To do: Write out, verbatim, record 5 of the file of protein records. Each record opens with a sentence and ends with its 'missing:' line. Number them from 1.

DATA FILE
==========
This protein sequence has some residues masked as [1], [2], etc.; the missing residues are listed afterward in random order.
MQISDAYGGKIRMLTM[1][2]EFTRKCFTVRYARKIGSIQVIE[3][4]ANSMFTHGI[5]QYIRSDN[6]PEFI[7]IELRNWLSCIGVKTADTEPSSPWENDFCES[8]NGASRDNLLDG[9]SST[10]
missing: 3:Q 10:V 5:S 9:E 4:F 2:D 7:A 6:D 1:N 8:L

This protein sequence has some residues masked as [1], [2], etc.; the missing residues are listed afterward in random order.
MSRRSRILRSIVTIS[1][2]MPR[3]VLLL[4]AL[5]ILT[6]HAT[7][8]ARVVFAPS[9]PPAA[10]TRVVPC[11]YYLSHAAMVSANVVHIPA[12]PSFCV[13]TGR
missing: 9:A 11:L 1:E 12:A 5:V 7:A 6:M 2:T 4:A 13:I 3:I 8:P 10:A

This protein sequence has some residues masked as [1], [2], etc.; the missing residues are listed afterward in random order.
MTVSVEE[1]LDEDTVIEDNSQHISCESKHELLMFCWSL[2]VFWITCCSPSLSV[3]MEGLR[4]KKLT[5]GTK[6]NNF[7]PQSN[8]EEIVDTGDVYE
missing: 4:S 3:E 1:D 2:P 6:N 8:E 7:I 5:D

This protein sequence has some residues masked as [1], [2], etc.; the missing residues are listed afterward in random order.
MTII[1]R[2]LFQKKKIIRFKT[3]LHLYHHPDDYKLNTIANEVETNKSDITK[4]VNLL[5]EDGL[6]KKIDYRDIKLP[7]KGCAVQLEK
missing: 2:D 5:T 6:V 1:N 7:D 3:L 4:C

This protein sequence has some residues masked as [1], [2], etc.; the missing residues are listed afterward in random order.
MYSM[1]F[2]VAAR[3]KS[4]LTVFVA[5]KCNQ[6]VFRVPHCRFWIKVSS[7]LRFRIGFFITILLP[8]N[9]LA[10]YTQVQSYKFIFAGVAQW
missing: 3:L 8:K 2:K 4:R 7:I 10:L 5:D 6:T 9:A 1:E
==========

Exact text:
This protein sequence has some residues masked as [1], [2], etc.; the missing residues are listed afterward in random order.
MYSM[1]F[2]VAAR[3]KS[4]LTVFVA[5]KCNQ[6]VFRVPHCRFWIKVSS[7]LRFRIGFFITILLP[8]N[9]LA[10]YTQVQSYKFIFAGVAQW
missing: 3:L 8:K 2:K 4:R 7:I 10:L 5:D 6:T 9:A 1:E